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I have experience teaching undergraduates at UCLA in both the Department of Sociology (Introductory Sociology and Sociology of Education) and the Institute for Society and Genetics, where for the past several years I have been the primary summer instructor for the introductory course to UCLA's innovative Human Biology and Society (HBS) degree program. The HBS program teaches students to think about problems situated at the intersection of biology and society by drawing on ideas from a variety of disciplines including sociology, biology, anthropology, economics, history, and environmental science. I enjoy the challenge of encouraging students whose background is primarily in the natural sciences to think about the social implications of biological developments and vice versa. Many of the issues my students critically engage in the HBS program—antibiotic resistance, conservation of nature, epigenetic inheritance, climate change—are of contemporary importance and require creative thinking from multiple perspectives. I have also mentored students in groups and as individuals working on in-depth research projects, with topics as varied as the resurgence of single-sex education in public schools, social conceptions of lab-grown meat, the Zika crisis, "Right to Try" laws for pharmaceuticals, and the consequences of CRISPR gene editing for disability rights. In my teaching, I aim to both foster the critical thinking skills necessary to make sense of these challenges, as well as to help students figure out which issues are of particular interest to them and may serve as entry points into future career paths.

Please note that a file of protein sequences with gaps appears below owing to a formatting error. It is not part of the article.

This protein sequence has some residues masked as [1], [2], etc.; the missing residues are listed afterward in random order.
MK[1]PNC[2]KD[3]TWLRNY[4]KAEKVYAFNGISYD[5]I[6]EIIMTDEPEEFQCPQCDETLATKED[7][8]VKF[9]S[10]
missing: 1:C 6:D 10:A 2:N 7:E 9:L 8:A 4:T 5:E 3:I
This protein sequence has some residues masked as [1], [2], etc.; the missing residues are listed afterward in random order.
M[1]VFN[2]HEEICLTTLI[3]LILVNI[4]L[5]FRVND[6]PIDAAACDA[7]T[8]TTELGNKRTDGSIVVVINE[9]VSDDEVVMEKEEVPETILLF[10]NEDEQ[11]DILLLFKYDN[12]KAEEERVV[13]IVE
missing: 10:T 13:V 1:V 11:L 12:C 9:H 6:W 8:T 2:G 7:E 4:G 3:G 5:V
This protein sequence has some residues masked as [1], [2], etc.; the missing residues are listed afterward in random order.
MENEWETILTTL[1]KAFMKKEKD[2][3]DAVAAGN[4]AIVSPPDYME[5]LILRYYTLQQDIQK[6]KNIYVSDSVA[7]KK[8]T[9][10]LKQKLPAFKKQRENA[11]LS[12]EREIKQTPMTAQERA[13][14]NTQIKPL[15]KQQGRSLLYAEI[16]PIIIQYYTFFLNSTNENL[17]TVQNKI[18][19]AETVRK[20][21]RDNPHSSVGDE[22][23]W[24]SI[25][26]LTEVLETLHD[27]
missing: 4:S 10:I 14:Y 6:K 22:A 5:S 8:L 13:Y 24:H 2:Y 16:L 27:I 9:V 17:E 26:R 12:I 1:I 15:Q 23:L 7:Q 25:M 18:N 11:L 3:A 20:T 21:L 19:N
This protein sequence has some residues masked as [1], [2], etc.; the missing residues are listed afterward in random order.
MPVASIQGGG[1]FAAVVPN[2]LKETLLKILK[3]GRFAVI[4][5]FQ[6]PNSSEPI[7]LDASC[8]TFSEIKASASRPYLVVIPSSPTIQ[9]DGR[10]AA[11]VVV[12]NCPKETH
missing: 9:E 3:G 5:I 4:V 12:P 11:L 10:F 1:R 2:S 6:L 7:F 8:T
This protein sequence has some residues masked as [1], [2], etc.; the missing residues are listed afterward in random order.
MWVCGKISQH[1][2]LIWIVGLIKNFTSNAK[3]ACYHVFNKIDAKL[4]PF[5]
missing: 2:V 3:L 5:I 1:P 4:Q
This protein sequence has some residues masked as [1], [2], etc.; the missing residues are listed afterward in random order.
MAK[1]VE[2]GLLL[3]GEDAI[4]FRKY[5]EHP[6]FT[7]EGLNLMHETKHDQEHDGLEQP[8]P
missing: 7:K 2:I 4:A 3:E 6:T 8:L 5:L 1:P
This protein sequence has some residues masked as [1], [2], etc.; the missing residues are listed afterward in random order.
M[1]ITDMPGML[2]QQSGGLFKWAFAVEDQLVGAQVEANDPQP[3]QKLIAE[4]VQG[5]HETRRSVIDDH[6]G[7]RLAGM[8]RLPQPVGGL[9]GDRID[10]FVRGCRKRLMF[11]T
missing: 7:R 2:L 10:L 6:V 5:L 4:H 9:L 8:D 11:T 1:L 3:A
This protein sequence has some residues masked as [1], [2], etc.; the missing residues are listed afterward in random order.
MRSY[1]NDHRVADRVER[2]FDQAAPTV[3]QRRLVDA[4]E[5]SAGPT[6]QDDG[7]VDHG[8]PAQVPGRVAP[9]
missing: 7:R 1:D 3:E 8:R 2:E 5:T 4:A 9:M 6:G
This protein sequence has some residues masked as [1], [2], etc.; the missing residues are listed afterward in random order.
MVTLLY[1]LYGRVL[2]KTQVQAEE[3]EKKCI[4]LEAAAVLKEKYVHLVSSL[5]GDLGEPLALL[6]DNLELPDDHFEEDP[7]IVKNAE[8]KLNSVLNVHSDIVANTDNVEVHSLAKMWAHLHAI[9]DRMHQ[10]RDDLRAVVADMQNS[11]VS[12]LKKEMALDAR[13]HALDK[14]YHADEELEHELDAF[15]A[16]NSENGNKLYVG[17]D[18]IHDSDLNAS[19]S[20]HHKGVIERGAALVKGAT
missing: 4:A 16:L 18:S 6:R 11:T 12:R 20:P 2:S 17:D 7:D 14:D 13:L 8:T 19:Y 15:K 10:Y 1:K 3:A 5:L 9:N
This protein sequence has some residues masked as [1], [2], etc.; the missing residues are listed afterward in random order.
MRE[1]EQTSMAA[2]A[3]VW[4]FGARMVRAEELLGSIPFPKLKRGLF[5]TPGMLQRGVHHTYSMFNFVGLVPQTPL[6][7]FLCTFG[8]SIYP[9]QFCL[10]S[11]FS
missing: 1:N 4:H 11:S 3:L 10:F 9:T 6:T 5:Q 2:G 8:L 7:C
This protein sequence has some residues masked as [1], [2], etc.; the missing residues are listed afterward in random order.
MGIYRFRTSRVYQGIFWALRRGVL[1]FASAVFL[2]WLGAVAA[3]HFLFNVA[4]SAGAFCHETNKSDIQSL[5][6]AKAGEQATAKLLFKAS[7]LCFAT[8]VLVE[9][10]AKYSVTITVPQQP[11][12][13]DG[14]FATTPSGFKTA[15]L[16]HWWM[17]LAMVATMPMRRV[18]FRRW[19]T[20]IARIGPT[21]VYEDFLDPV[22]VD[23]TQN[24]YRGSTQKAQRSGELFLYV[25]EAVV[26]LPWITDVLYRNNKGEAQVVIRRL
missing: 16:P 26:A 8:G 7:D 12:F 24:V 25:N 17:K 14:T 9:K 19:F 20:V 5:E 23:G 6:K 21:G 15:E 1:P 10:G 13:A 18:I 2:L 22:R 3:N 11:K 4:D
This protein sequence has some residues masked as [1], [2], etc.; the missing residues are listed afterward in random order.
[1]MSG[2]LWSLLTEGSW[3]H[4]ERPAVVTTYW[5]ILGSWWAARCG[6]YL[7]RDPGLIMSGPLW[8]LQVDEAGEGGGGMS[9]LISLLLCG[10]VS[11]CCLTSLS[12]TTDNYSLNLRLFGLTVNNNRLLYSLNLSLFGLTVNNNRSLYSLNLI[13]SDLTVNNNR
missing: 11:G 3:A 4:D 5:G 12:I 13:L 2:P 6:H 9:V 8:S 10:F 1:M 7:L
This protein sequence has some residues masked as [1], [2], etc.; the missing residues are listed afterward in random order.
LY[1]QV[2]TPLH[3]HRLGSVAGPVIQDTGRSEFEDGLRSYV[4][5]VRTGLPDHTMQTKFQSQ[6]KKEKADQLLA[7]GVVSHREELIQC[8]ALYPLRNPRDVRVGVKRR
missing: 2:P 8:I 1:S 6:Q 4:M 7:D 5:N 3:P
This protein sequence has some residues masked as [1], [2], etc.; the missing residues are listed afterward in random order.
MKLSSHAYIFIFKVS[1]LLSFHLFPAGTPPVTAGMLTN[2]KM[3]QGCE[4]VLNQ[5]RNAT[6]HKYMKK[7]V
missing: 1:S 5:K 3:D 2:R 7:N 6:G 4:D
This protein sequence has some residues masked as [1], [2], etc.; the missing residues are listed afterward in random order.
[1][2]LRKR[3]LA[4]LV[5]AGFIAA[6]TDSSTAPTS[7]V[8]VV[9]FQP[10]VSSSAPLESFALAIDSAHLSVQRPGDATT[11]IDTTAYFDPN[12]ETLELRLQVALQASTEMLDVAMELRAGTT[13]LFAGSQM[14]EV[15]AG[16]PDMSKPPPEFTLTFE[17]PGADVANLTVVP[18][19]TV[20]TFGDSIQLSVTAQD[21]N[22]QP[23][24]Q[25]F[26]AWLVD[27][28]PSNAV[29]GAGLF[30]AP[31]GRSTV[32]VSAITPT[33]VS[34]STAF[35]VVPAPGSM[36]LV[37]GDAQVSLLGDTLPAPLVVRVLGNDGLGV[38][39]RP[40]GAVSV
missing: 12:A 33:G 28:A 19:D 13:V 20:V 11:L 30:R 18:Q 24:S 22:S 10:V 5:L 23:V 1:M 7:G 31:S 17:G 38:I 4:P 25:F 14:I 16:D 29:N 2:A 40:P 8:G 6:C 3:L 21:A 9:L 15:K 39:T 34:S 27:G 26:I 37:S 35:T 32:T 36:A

For more information about my teaching philosophy, course evaluations, and sample syllabi, please contact me.

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